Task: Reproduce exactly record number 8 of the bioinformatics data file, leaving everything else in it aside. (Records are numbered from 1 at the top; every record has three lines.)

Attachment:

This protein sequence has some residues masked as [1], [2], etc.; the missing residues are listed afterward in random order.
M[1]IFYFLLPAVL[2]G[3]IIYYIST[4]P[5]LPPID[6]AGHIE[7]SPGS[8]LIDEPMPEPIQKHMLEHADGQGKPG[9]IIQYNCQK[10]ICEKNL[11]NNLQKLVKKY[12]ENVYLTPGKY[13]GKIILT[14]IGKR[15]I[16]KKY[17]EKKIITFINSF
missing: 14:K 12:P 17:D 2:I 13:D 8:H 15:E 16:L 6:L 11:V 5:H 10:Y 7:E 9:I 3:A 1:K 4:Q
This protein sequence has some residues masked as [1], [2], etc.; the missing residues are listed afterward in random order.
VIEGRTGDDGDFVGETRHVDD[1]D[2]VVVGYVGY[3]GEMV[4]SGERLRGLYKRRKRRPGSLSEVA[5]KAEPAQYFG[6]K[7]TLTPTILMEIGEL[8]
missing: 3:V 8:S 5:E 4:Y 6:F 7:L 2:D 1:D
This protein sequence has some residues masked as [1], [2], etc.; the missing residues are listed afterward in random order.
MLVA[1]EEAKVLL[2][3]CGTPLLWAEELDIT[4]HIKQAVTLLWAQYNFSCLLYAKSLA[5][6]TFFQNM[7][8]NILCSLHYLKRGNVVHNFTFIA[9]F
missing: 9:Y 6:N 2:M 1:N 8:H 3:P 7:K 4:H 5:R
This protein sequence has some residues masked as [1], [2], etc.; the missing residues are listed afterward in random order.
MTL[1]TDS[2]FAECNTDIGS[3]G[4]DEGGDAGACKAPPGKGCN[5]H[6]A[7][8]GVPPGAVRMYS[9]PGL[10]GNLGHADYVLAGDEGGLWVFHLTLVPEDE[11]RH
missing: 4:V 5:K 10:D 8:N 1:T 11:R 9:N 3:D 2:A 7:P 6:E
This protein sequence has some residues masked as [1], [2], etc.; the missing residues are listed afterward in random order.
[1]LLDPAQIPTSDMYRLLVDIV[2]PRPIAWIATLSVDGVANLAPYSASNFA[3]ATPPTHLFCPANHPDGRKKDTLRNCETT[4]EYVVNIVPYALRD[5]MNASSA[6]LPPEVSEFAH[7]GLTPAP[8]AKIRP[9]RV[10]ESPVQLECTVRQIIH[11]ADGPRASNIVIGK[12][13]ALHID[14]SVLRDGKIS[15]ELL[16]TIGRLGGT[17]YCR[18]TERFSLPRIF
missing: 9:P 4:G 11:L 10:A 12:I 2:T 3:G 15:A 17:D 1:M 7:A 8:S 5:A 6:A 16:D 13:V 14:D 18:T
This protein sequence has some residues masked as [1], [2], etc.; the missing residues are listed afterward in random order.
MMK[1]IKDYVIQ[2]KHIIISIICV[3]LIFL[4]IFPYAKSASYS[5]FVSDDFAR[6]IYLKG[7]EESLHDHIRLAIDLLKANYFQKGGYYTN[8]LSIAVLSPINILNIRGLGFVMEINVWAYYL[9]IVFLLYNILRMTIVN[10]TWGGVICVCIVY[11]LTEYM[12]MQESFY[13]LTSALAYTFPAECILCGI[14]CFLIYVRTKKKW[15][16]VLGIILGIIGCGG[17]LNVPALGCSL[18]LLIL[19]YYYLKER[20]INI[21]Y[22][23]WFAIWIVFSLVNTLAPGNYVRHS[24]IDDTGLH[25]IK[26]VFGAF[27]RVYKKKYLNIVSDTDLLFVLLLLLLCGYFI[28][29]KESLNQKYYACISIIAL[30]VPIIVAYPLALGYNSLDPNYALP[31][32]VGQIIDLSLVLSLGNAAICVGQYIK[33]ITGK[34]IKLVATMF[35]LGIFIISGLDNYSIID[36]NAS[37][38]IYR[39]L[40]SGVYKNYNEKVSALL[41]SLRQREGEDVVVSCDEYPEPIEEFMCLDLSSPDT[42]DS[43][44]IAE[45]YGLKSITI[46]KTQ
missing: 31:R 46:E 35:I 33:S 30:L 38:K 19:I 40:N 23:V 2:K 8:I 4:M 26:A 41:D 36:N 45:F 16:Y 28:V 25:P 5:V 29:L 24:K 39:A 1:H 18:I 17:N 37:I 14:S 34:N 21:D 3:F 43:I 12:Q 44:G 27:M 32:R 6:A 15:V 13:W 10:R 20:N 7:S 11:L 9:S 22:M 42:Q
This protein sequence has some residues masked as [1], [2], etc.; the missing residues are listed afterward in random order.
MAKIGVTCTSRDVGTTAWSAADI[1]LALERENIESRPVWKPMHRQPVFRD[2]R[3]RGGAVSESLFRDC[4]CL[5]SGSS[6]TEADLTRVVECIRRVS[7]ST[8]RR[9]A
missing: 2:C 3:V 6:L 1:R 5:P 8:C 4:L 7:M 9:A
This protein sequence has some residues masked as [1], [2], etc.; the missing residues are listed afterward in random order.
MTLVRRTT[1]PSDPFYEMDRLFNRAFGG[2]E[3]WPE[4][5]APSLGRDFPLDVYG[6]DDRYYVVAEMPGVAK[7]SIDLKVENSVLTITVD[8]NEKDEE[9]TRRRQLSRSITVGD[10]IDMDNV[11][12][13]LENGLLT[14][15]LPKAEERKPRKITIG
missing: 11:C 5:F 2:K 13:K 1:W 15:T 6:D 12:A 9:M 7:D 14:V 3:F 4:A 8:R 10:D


This protein sequence has some residues masked as [1], [2], etc.; the missing residues are listed afterward in random order.
MTLVRRTT[1]PSDPFYEMDRLFNRAFGG[2]E[3]WPE[4][5]APSLGRDFPLDVYG[6]DDRYYVVAEMPGVAK[7]SIDLKVENSVLTITVD[8]NEKDEE[9]TRRRQLSRSITVGD[10]IDMDNV[11][12][13]LENGLLT[14][15]LPKAEERKPRKITIG
missing: 11:C 5:F 2:K 13:K 1:W 15:T 6:D 12:A 9:M 7:D 14:V 3:F 4:A 8:R 10:D